Monday, December 13, 2010

Los Angeles Going Dark Sky Compliant

by Wendy Kahler, U.S. Embassy Helsinki Environment, Science and Technology Officer

In March 2003, astronauts on the International Space Station snapped a photo of Los Angeles at night. From 240 miles away in space, the city of 498.3 square miles (1,290.6 km2) and 3.9 million people looks like a giant luminescent fish. When Thomas Edison invented the light bulb in 1879, he never expected his little balls of light would illuminate entire cities bright enough to be seen from space. It’s a technological marvel, and increasingly an environmental headache.
The City of Los Angeles has over 200,000 street lights in its control generating nearly 170,000 metric tons of carbon dioxide every year – roughly the equivalent of 9500 cars on the road. The city’s lights also contribute to nighttime light pollution known as sky glow that blots out the stars and disrupts the natural patterns of nocturnal animals.
In an effort to reduce its carbon footprint, the “City of Angels”, in partnership with the Clinton Climate Initiative, has begun replacing 140,000 of the city’s streetlights with LED (light-emitting diode) fixtures. LED’s are small semiconductors that generate light when applied to a current. Compared to traditional light fixtures, LEDs have a number of advantages. LEDs use a fraction of the energy to produce a lumen (brightness) level comparable to regular bulbs. Lacking a standard bulb’s delicate filament, LEDs have near zero fail rates and are particularly well suited for outdoor uses such as street lighting. Many LED fixtures last for 50,000 hours, or nearly 11.5 years when operated 12 hours per night. In addition, the direction of LED light is more precise nearly eliminating the wasteful sideways and overhead spillage produced from traditional lights which contribute to sky glow.
Los Angeles Mayor Villaraigosa launched the streetlight retrofit in 2009 as part of the city’s GREEN LA initiative to reduce its greenhouse gas emissions 35% below 1990 levels by 2030 and increase its renewable energy to 40% by 2020. The retrofit will take five years and is divided into five year-long phases. In 2009, 20,000 fixtures were replaced with LEDs. Starting in 2010, 30,000 light fixtures will annually be upgraded to LEDs for a total of 140,000 new fixtures throughout the city by 2013.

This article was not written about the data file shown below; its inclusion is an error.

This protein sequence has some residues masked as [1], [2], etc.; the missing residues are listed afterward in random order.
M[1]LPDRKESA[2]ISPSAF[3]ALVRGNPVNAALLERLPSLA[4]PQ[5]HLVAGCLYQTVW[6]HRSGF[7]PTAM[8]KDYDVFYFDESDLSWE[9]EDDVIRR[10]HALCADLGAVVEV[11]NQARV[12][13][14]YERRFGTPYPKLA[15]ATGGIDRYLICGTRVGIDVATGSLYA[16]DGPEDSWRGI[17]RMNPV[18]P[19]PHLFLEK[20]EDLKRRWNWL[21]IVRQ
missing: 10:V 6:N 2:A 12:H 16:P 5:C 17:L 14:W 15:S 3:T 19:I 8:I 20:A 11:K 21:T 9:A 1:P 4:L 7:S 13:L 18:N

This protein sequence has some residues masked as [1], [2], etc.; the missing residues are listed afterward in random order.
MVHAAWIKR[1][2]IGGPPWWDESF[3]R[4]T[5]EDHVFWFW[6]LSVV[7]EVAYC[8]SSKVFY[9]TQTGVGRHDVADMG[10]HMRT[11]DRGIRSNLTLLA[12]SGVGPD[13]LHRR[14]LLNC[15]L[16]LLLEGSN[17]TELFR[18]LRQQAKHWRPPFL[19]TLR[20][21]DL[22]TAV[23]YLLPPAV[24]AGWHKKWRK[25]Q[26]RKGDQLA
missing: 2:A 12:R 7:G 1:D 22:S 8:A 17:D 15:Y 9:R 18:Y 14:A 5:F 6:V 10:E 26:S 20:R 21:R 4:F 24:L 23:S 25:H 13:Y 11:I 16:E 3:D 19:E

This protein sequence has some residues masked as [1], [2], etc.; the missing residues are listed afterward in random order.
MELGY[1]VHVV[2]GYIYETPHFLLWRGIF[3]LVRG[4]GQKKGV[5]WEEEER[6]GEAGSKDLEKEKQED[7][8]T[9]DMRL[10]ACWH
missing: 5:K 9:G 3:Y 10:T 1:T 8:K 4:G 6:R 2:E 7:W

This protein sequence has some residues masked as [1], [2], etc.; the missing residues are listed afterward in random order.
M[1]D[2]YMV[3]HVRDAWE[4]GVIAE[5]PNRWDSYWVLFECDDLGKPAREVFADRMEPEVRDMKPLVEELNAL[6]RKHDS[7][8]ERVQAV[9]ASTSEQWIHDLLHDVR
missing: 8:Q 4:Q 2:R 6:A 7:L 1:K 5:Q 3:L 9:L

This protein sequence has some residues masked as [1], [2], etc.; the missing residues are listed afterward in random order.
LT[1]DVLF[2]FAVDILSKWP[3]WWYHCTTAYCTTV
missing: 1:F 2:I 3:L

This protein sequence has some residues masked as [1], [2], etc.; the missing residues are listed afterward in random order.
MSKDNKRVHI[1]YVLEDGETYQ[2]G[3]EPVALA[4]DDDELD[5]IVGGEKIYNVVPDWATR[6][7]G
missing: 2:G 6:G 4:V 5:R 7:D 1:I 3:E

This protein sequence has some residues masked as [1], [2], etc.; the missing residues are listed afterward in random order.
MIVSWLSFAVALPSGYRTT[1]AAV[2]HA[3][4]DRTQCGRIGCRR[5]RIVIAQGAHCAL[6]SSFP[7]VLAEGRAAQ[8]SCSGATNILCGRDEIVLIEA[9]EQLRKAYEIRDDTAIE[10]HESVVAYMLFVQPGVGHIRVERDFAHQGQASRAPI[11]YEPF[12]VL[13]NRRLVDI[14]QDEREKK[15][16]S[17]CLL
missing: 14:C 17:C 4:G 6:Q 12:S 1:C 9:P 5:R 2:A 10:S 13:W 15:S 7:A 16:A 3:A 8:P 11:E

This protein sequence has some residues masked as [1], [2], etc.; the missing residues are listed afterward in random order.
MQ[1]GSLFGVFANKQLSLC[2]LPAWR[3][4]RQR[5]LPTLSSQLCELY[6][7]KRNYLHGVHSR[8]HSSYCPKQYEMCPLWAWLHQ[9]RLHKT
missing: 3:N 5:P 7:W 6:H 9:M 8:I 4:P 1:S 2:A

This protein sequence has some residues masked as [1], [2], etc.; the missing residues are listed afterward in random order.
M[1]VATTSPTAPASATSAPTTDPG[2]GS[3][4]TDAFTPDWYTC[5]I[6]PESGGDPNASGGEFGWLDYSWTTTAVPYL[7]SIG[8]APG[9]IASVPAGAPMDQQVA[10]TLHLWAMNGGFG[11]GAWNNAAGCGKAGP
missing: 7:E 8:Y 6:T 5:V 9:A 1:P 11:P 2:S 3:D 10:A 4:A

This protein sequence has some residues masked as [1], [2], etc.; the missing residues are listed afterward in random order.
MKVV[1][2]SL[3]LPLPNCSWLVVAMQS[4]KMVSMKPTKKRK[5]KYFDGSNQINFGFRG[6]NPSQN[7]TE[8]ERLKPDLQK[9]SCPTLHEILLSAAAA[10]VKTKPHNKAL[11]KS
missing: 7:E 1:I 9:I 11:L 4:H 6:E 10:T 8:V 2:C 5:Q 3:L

Since LED technology is evolving rapidly, the retrofit’s phased roll-out allows project coordinators to continuously reassess which LED products would best suit the city’s needs. The upgrade also includes a remote monitoring device, which will allow the Los Angeles Bureau of Street Lighting to monitor each fixture’s performance level using real-time data.
Of course all this new technology doesn’t come cheap. The estimated total cost of the retrofit project is $57 million. However, once the project is complete, Los Angeles can expect an annual energy savings of 68,640,000 kWh per year. This translates into an annual energy and maintenance savings of $10 million and full pay-back on the city’s initial investment within seven years.
And the city’s carbon footprint? The 140,000 LED fixtures will reduce the city’s CO2 levels by approximately 40,500 tons per year – the equivalent of 6500 passenger vehicles. That sort of impact has others taking notice. US cities from Ann Arbor, Michigan and Anchorage, Alaska to Pittsburgh, Pennsylvania are moving forward with their own LED retrofits to meet their climate goals.

US Embassy Helsinki is also doing its part. Under Ambassador Oreck’s direction, the Embassy has replaced all its outdoor security lighting with new LED fixtures. Several of the light fixtures in the Ambassador’s residence as well as the holiday Christmas lights have also been upgraded to LEDs. The new installations are expected to significantly reduce the Embassy’s annual energy costs.
Every effort counts when it comes to living more sustainably and LEDs lights are an easy way to make a big impact. The view from the International Space Station may get a bit dimmer, but the future of the planet is now looking a lot brighter.


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